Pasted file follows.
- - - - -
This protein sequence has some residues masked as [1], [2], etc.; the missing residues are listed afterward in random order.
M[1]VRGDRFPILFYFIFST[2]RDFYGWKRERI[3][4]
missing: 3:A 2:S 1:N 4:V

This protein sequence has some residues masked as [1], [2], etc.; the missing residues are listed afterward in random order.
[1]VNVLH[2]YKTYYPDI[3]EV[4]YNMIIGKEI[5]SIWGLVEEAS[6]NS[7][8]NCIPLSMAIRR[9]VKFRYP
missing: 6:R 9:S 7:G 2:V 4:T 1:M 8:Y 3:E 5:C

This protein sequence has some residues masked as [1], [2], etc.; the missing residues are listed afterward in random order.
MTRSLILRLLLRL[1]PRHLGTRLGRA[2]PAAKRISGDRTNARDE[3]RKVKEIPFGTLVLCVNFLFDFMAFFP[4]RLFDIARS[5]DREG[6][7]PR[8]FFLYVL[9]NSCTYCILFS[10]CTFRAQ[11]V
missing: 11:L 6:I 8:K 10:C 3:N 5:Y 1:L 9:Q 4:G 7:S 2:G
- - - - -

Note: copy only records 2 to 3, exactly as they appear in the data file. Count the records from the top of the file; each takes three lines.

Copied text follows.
This protein sequence has some residues masked as [1], [2], etc.; the missing residues are listed afterward in random order.
[1]VNVLH[2]YKTYYPDI[3]EV[4]YNMIIGKEI[5]SIWGLVEEAS[6]NS[7][8]NCIPLSMAIRR[9]VKFRYP
missing: 6:R 9:S 7:G 2:V 4:T 1:M 8:Y 3:E 5:C

This protein sequence has some residues masked as [1], [2], etc.; the missing residues are listed afterward in random order.
MTRSLILRLLLRL[1]PRHLGTRLGRA[2]PAAKRISGDRTNARDE[3]RKVKEIPFGTLVLCVNFLFDFMAFFP[4]RLFDIARS[5]DREG[6][7]PR[8]FFLYVL[9]NSCTYCILFS[10]CTFRAQ[11]V
missing: 11:L 6:I 8:K 10:C 3:N 5:Y 1:L 9:Q 4:G 7:S 2:G